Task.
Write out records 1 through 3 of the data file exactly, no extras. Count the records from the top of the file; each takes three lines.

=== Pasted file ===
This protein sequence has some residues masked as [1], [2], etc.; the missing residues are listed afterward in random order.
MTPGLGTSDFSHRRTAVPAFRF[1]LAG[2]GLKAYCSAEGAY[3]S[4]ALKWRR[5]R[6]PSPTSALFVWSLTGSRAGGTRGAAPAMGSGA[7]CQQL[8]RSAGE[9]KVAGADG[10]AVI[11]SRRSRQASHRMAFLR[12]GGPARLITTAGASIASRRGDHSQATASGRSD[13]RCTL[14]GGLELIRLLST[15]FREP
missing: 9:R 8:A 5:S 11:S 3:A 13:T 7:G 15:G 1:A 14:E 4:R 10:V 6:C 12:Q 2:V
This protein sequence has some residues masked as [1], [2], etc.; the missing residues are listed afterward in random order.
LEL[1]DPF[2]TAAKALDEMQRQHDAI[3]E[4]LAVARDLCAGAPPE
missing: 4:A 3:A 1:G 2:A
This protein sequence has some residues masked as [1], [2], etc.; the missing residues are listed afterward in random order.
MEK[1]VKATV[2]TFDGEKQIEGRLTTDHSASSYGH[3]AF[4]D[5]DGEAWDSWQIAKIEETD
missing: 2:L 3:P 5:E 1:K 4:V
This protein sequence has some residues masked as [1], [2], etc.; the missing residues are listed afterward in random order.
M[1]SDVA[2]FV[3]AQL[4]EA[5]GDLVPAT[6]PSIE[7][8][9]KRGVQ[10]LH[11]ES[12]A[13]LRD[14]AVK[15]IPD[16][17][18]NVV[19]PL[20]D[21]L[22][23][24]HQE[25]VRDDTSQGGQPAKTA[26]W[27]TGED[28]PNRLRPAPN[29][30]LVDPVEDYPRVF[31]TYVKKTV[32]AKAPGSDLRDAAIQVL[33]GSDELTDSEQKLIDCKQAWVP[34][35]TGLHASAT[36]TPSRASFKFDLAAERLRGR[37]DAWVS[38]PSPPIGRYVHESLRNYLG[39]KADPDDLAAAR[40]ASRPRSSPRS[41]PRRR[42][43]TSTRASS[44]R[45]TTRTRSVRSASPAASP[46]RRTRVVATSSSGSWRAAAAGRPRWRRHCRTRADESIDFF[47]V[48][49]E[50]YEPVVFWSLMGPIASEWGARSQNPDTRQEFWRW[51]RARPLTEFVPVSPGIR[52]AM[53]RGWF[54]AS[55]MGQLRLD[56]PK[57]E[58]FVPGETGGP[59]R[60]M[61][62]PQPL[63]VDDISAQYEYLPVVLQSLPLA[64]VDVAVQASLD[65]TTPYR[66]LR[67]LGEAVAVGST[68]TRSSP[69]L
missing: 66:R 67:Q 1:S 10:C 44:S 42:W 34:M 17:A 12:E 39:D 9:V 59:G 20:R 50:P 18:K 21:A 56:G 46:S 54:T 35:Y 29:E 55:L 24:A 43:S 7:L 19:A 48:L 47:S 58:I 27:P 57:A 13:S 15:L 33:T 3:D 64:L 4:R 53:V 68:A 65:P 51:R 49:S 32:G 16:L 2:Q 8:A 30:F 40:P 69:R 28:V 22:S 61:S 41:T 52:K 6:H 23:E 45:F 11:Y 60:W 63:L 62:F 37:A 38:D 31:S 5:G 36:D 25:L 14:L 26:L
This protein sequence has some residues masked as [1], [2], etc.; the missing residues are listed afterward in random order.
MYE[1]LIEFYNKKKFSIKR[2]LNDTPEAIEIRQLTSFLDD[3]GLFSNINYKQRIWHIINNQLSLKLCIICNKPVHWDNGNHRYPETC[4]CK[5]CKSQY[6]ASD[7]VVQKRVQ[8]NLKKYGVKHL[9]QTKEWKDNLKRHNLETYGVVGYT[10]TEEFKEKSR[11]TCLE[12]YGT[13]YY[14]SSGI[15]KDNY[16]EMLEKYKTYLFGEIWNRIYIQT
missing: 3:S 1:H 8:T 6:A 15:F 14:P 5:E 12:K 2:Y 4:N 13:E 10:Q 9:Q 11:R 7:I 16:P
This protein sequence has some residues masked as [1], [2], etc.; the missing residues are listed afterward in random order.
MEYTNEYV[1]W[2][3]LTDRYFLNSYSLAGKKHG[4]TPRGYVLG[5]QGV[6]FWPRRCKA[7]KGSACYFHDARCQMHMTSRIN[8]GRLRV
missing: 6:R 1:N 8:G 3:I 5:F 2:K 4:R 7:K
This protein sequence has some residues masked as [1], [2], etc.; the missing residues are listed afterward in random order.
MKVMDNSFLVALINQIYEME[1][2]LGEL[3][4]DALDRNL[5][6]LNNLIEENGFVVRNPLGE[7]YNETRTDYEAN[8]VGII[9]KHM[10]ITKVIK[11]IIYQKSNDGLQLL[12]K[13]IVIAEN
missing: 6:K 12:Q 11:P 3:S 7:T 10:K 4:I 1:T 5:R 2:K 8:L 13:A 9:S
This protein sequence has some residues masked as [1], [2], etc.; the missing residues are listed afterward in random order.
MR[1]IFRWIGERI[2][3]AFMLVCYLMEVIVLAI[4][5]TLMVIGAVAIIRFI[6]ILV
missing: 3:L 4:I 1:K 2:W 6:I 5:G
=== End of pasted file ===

This protein sequence has some residues masked as [1], [2], etc.; the missing residues are listed afterward in random order.
MTPGLGTSDFSHRRTAVPAFRF[1]LAG[2]GLKAYCSAEGAY[3]S[4]ALKWRR[5]R[6]PSPTSALFVWSLTGSRAGGTRGAAPAMGSGA[7]CQQL[8]RSAGE[9]KVAGADG[10]AVI[11]SRRSRQASHRMAFLR[12]GGPARLITTAGASIASRRGDHSQATASGRSD[13]RCTL[14]GGLELIRLLST[15]FREP
missing: 9:R 8:A 5:S 11:S 3:A 13:T 7:G 15:G 1:A 14:E 4:R 10:V 6:C 12:Q 2:V
This protein sequence has some residues masked as [1], [2], etc.; the missing residues are listed afterward in random order.
LEL[1]DPF[2]TAAKALDEMQRQHDAI[3]E[4]LAVARDLCAGAPPE
missing: 4:A 3:A 1:G 2:A
This protein sequence has some residues masked as [1], [2], etc.; the missing residues are listed afterward in random order.
MEK[1]VKATV[2]TFDGEKQIEGRLTTDHSASSYGH[3]AF[4]D[5]DGEAWDSWQIAKIEETD
missing: 2:L 3:P 5:E 1:K 4:V